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In 1833 Marcus Samuel opened a small shop in London, selling sea shells to Victorian natural history enthusiasts. It soon became a thriving import–export business. On a visit to the Caspian Sea coast, Marcus’s son recognised a huge opportunity to export oil for lamps and cooking to the Far East. He commissioned the first special oil tanker in 1892, and subsequently delivered 4,000 tonnes of Russian kerosene to Singapore and Bangkok. Meanwhile, the company Royal Dutch had been formed in the Netherlands to develop oil fields in Asia. By 1896 it had its own tanker fleet to compete with the British. In time, it became obvious that the competing Dutch and British companies would do better working together. In 1907, the Royal Dutch/Shell Group of companies was created to incorporate their operations worldwide. Throughout the early twentieth century, the Group expanded with acquisitions in Europe, Africa and the Americas. These were exciting times for the oil industry, as the mass production of cars had opened up a vast new market. The First World War years saw many of Shell’s operations closed down or confiscated; but others were added or expanded, particularly in North America. In 1919, Alcock and Brown made the first non-stop flight across the Atlantic – powered by Shell fuel. Shell Aviation Services was established that same year. The 1920s and 1930s were expansion years, with Shell businesses in new regions and new industry sectors; Shell’s first foray into chemicals began in 1929. During the Second World War, Shell once again lost businesses, tankers and properties, but supported the Allied Governments with fuel supplies and chemical production.

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In 1833 Marcus Samuel opened a small shop in London, selling sea shells to Victorian natural history enthusiasts. It soon became a thriving import–export business. On a visit to the Caspian Sea coast, Marcus’s son recognised a huge opportunity to export oil for lamps and cooking to the Far East. He commissioned the first special oil tanker in 1892, and subsequently delivered 4,000 tonnes of Russian kerosene to Singapore and Bangkok. Meanwhile, the company Royal Dutch had been formed in the Netherlands to develop oil fields in Asia. By 1896 it had its own tanker fleet to compete with the British. In time, it became obvious that the competing Dutch and British companies would do better working together. In 1907, the Royal Dutch/Shell Group of companies was created to incorporate their operations worldwide. Throughout the early twentieth century, the Group expanded with acquisitions in Europe, Africa and the Americas. These were exciting times for the oil industry, as the mass production of cars had opened up a vast new market. The First World War years saw many of Shell’s operations closed down or confiscated; but others were added or expanded, particularly in North America. In 1919, Alcock and Brown made the first non-stop flight across the Atlantic – powered by Shell fuel. Shell Aviation Services was established that same year. The 1920s and 1930s were expansion years, with Shell businesses in new regions and new industry sectors; Shell’s first foray into chemicals began in 1929. During the Second World War, Shell once again lost businesses, tankers and properties, but supported the Allied Governments with fuel supplies and chemical production. More...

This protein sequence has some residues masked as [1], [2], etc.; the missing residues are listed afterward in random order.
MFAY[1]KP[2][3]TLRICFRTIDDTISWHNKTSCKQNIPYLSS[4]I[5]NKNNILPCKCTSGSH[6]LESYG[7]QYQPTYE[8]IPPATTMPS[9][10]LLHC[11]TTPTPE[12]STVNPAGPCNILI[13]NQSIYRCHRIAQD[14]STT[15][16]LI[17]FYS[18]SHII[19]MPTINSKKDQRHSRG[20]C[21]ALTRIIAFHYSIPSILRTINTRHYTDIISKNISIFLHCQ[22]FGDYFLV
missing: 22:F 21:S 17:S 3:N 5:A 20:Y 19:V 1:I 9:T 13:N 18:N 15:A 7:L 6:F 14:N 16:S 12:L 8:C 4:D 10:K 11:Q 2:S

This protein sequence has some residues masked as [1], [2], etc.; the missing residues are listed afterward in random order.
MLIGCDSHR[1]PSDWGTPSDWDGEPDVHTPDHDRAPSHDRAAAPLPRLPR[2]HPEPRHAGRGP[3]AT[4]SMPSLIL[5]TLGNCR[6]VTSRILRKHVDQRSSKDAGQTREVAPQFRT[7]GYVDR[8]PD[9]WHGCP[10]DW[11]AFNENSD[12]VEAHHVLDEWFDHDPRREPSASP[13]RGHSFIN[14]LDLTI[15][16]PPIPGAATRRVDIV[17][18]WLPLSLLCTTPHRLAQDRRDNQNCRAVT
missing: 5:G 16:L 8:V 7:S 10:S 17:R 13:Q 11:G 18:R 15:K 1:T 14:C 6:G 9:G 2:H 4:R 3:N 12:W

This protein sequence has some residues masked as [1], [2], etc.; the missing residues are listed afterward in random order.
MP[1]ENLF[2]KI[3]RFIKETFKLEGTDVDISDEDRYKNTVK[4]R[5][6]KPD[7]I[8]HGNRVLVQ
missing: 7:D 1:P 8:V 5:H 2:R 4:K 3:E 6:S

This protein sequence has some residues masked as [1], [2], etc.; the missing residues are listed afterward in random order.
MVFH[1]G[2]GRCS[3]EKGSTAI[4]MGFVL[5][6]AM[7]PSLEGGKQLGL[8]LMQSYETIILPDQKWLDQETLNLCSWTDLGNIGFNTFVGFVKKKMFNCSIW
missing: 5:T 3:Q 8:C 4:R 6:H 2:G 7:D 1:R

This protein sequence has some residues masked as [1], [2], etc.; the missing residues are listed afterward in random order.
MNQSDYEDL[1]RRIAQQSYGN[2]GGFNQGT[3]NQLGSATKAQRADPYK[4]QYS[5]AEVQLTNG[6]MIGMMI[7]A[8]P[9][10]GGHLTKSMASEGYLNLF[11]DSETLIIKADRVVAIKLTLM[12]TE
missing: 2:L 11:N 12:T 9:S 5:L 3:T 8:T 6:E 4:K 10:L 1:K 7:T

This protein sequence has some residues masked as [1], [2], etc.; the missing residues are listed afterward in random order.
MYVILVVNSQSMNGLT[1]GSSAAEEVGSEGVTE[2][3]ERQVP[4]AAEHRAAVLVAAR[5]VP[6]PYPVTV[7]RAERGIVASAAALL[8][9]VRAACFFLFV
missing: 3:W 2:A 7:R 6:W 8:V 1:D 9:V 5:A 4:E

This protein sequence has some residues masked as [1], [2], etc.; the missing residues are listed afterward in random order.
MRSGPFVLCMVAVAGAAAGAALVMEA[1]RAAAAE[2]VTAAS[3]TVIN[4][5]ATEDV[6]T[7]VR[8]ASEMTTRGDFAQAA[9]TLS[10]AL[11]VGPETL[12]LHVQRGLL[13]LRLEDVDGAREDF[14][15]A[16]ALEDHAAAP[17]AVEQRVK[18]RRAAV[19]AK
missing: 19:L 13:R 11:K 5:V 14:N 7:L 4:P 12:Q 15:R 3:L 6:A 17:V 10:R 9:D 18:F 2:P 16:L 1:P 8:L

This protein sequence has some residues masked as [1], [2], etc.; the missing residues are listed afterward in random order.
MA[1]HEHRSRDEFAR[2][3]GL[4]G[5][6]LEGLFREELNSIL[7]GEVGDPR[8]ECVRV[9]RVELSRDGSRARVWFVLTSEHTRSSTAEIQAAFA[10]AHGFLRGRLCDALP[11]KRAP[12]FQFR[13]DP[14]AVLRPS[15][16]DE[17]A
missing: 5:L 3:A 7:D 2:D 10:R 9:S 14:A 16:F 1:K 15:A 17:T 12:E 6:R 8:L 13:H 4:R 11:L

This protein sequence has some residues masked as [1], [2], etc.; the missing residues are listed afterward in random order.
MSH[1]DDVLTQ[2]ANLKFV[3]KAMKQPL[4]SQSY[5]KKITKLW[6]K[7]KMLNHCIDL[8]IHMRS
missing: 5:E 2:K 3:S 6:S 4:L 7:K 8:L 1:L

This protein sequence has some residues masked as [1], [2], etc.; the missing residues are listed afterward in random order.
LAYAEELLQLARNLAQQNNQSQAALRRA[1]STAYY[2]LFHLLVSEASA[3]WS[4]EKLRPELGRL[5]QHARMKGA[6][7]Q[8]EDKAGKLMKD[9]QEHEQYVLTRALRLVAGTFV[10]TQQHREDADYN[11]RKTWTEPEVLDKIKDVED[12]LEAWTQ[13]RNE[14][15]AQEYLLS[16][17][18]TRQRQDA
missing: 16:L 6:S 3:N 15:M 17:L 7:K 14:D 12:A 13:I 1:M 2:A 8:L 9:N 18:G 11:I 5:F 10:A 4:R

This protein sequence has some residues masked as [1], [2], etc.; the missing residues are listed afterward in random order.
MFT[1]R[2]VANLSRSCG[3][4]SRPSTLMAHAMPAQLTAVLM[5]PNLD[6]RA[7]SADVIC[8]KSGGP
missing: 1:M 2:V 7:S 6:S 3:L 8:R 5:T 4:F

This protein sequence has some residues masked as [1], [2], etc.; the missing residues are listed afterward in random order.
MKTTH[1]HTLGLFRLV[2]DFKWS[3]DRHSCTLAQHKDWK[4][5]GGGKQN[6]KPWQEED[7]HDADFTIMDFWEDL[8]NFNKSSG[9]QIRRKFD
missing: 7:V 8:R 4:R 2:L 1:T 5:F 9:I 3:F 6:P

Ken Saro-Wiwa, Nigerian Author
  Ken Saro-Wiwa, Nigerian Author
Ken Saro-Wiwa was a Nigerian author, journalist, government official and political organizer who was brutally executed by the Nigerian dictatorship in response to a very successful campaign to challenge that government, Shell Oil Co. and the British...
 
       
 
         
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